I have a friend in China — let us call him Wu Ming — who is a schoolteacher. His salary is £20 a month. He lives in a bare concrete dormitory with other single men and eats canteen food (which is awful). Wu Ming’s hobby is electronics. He’s quite a wizard — once I needed an AC adapter for my cassette player; he assembled one from scratch.
“You should do this for a living,” I said. “Your government is encouraging small-scale private enterprise. Doing TV repairs and so on you could make four times your teaching salary.”
“Ah,” replied Wu Ming, “but then I’d have no ‘iron rice bowl’ [i.e. job for life]. And if I made money, people would be jealous. They’d look for ways to get me into trouble. My father has no influence, so he couldn’t defend me. I would be destroyed.”
Chairman Teng Hsiao-ping’s latest economic reforms have had rave reviews in the West. We are told he has turned his back on Mao … broken out of the Red economy … ordered his industries to go capitalist. Well, Teng may indeed have done all this. If so, he deserves our very best wishes. But to propose reforms is one thing; he must now sell his programme to the Chinese people. They will be difficult customers.
The problem is one of attitudes, attitudes like Wu Ming’s. I think we all understand now that politics is the enemy of economics. Unfortunately, politics is the very essence of Chinese life at every level. There is hardly anything else. In particular, Chinese culture is profoundly hostile to all forms of enterprise except the political. The simplest principles of rational economics — for example, the notion that one might get ahead by hard work — seem, to ordinary Chinese people, as bizarre as the tenets of some Polynesian cargo cult. To get ahead in Chinese society you cultivate “connections,” trade favors and suck up to the Party mafiosi. In short, you play politics. Hard work has nothing to do with it.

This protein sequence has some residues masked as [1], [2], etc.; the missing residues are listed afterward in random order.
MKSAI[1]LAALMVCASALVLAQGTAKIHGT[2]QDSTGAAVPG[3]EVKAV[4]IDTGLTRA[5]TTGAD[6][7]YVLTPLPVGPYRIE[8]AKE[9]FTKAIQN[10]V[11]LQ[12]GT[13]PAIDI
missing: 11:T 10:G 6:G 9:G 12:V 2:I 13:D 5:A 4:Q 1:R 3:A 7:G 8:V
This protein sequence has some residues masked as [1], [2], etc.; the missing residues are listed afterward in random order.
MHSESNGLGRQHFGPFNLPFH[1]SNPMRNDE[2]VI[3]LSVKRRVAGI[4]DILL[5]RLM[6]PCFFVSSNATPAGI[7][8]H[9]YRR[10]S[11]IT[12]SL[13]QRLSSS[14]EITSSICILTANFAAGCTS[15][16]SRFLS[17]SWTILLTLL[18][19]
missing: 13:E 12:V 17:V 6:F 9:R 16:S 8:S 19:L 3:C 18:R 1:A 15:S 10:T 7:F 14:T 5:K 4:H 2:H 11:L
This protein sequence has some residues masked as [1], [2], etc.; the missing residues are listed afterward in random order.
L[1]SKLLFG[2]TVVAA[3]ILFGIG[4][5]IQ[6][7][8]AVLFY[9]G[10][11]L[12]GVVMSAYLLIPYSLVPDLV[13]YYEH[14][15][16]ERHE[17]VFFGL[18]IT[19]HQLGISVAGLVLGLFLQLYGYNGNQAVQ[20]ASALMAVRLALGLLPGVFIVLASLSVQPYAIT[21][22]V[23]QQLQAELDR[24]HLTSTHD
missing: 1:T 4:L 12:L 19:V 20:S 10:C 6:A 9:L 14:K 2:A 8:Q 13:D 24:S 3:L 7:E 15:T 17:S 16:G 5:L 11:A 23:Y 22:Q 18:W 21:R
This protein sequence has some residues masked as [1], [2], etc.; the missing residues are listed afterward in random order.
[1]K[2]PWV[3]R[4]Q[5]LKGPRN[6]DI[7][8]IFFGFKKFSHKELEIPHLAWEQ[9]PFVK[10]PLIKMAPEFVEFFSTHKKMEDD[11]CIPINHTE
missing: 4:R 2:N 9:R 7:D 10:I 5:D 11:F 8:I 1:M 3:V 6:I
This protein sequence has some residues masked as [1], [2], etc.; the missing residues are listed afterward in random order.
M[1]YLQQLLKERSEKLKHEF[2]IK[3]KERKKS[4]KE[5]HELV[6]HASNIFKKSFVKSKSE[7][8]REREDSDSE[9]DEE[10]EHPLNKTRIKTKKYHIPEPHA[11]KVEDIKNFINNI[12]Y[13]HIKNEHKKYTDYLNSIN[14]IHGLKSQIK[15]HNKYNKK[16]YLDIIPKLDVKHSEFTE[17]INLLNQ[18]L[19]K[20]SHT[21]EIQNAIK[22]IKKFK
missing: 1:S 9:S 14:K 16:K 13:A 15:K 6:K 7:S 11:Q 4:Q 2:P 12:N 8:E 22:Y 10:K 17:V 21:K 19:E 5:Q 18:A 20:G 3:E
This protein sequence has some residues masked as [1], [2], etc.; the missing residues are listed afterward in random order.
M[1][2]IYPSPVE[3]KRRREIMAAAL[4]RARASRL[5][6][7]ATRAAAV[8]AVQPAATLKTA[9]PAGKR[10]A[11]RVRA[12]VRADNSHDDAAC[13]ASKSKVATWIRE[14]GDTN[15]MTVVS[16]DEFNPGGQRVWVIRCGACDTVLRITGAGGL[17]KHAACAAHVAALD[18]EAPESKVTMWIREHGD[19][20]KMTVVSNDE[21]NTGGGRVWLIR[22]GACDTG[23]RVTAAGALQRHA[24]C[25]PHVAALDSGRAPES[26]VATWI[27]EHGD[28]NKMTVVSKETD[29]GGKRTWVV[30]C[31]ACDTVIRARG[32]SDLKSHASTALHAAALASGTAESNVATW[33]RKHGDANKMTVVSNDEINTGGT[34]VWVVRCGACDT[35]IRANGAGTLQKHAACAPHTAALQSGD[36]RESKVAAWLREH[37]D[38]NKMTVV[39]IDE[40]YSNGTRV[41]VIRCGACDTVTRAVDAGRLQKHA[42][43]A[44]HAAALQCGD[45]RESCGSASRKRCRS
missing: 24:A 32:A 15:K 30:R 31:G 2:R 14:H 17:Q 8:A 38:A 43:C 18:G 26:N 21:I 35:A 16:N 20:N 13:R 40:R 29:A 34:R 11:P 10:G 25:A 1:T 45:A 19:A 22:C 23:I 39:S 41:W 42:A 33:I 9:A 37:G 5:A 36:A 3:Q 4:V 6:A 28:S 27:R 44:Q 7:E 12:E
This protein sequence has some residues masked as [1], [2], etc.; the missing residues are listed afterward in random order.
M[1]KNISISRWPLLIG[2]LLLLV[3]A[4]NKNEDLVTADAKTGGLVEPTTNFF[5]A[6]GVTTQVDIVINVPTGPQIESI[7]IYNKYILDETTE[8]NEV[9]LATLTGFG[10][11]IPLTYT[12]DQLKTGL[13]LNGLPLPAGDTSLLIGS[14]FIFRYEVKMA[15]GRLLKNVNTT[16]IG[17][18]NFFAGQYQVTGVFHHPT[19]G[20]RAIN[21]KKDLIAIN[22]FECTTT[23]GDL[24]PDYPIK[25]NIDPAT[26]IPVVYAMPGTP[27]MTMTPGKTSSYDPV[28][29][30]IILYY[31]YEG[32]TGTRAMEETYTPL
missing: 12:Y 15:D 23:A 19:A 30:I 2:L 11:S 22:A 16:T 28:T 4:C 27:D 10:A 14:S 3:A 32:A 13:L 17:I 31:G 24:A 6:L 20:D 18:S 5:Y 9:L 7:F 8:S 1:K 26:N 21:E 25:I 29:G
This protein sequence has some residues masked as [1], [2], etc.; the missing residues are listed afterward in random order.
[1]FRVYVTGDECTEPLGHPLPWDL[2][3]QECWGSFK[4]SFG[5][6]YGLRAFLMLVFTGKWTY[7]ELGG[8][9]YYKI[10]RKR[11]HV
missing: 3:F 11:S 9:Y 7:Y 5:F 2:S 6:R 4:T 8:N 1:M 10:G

In China, wealth and success have always been inseparable from politics. Tsai Shen, the Chinese God of Wealth (whose picture can be seen pasted to doors in Hongkong at Lunar New Year) wears the uniform of an Imperial bureaucrat. Message: the only proper path to wealth lies through power. I know a number of capable and ambitious young citizens of the People’s Republic. They fall into two groups: those trying to get into the Party, and those trying to get out of the country.
A reader familiar with the Far East may object that these remarks do not at all describe the Chinese he has met in Hongkong and Taiwan. That is quite right; but Hongkong and Taiwan are very peculiar places. In both of them a large part of the population was long excluded from politics.
In Hongkong there has never been any point in politics at all. In Taiwan, for most of the past 40 years power has been a monopoly of Chiang Kai-shek’s Nationalist Party, which recovered the island in 1945. The native Taiwanese (85 per cent of the population), having no advantage to hope for from politics, turned their energies to making money. Meanwhile the power of the ruling Nationalists was itself much qualified by social reforms forced upon Chiang at the point of a United States aid budget.
There is another difference, too, between the mainland Chinese and their offshore cousins. Even before their economic triumphs, these other Chinese had been de-programmed (so to speak) by foreign rule: the Taiwanese by 50 years as a colony of Japan, the Hongkongers by a century under the Crown.
Even Chiang’s Nationalists, though they would not have won any prizes for parliamentary democracy, had been softened somewhat by contact with the West. Chiang, himself, for example, was a Christian.